Why Does _________ Hurt…

I was recently made aware of a youtube video by Thomas Myers (on soma simple).  In this video, Mr. Myers tackles the concept of pain, in a rather unique way.  This post is to provide insight on some of the topics discussed by Mr. Myers.  I would recommend you first watch his video, and read below:

My Analysis (please note this is simply a critique of concepts and not a critique of Mr. Myers):
1:02:   Mr. Myers states, “Pain is sensation accompanied by the motor intention to withdraw.  If you’re not trying to get away from it, it isn’t pain. It’s just sensation“.  
The International Association for the Study of Pain (IASP) is the leading governing authority in the concept of pain.  They define pain as: “An unpleasant sensory and emotional experience associated with actual or potential tissue damage, or described in terms of such damage.”  
The IASP does not appear to draw any conclusion on pain with motor planning/execution.
In the Neuromatrix, as described by Ronald Melzack, action programming appears to be an independent output which may, or may not, occur with an experience of pain.
In my own M.I.P Algorithm for motor control, as presented at AAOMPT 2013, 2014, we have come to a very similar conclusion to Dr. Melzack.
1:18: Mr. Myers discusses how pain varies.  
This is consistent with current literature describing pain to be an individual experience.
2:38: Mr. Myers states: “…tear the fascia off you, off your sternum, which is a place where it very commonly gets stuck down both biomechanically and emotionally”
I performed a quick google scholar search between the years 2000-2014 on “fascia” and “emotion”.  I did not find any articles to suffice or even describe the relationship between “emotion” and “fascia”.  This does not mean they do not exist and I would welcome anyone to share literature showing this.
2:56: Mr. Myers describes a “burning” sensation from free-nerve endings stuck in-between fascial layers, when functional fascial layers move on each other.  He also reports this as a feeling of as”tearing”.  He reports once this tearing takes place, movement will increase between these surfaces.
Anytime I hear “Buring” and “Nerves”, I suspect we must consider “causalgia”. As defined by IASP: “A syndrome of sustained burning pain, allodynia, and hyperpathia after a traumatic nerve lesion, often combined with vasomotor and sudomotor dysfunction and later trophic changes.”  I am not sure I understand completely what is tearing and how this results in movement?  Typically, when we tear or damage cells or tissue, we create an acute inflammatory reaction.  This process is generally not accompanied by an increase in movement.
4:51: There are three types of pain.  1. Pain Coming into the Body  2. There’s pain stored in the body  3. Pain leaving the body
By definition, pain is pain.  Smart et al. have published several articles validating a mechanisms-based classification system for pain and there are 3 mechanisms which potentially could result in pain: 1. Nociceptive  2. Peripheral Neuropathic   3. Central Sensitization
6:36: Mr. Myers states, “When a bone has been broken, when you have a psychological trauma, when an organ has been traumatized, there will be pain stored in that and I believe you have to feel that pain on the way out.”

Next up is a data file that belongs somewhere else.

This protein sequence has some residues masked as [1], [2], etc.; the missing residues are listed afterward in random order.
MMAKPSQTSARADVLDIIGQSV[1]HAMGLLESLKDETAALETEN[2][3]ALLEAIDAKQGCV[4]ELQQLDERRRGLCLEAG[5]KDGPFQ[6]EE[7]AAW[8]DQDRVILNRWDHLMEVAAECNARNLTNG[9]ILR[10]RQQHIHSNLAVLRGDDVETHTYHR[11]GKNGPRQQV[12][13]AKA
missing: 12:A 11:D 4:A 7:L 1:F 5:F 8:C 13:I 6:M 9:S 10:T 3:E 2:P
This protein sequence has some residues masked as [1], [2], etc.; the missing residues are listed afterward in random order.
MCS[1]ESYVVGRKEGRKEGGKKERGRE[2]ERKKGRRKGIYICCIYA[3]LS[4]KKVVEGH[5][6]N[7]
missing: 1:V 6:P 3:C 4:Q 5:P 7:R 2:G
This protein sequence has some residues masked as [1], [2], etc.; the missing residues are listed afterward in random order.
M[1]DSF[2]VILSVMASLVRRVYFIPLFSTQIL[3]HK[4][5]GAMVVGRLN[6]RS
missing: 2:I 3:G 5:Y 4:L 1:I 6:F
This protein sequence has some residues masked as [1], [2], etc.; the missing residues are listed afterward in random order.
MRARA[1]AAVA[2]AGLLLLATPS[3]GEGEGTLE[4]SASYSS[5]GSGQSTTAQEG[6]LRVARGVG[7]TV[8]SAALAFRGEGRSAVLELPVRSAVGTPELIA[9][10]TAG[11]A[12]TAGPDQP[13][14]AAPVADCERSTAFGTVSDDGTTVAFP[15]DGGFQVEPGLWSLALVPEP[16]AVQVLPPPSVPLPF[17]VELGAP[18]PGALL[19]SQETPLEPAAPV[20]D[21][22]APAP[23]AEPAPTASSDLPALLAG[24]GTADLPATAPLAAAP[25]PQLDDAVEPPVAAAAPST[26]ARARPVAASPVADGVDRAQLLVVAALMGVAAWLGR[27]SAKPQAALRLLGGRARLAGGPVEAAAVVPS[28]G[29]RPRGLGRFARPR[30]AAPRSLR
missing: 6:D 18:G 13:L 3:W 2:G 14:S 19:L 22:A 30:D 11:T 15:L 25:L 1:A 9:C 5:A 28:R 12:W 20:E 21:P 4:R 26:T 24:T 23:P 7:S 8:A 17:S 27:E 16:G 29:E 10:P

There are many instances in which tissue injury does not result in pain.  This is well-documented in research studies on cohorts who are asymptomatic and undergo diagnostic imaging.

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All Comments

  • I agree with your Joe questioning of and disagreement with this. After all, you present an argument, not an opinion. I don’t see the word “believe” anywhere in what you say. Neither are the words, “In my experience.” Myers may not see any of this. Might you imagine he’d call your comments “unprofessional”?

    Barrett Dorko November 11, 2014 9:20 am Reply
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  • When attempting to describe a physiological sensation we run into the problem of language and the various interpretations that individuals ( the ‘self’ included) might employ to communicate that sensation. ‘Pain’, ‘hurt’ are purely subjective expressions. Many therapists use the 1 to 10 grading scale to help reduce that protective withdrawal response that contracts the tissue and impedes the therapeutic effect of touch.
    Rolfing was often criticized for very aggressive tissue manipulation. They have evolved. Sustained myofascial release and muscle energy techniques offer approaches that go ‘under the radar’ of various neural receptors so as not to trigger that withdrawal response. The key is to educate and enlist the feedback of the person,using the 1 to 10 scale. Massage need not cause ‘pain’. But if there is tissue dysfunction (a shift off of a homeoststic environment) there will be an increase in the amplitude of the sensation when mobilized or palpated. However, if executed correctly, there will often be heard…. “that’s a good hurt”.

    Joseph Aliotta November 18, 2014 2:49 pm Reply
    • Hi Joseph,
      I’m not sure what you mean by this statement “Many therapists use the 1 to 10 grading scale to help reduce that protective withdrawal response that contracts the tissue and impedes the therapeutic effect of touch.” Would you mind clarifying for me?

      Mark Powers November 20, 2014 8:11 pm
  • Joseph, Among other things, your,contention that “contracting the tissue further and impede the therapeutic effect of touch” makes me wonder how you might defend such a statement. There’s more.

    Barrett Dorko November 19, 2014 8:31 am Reply

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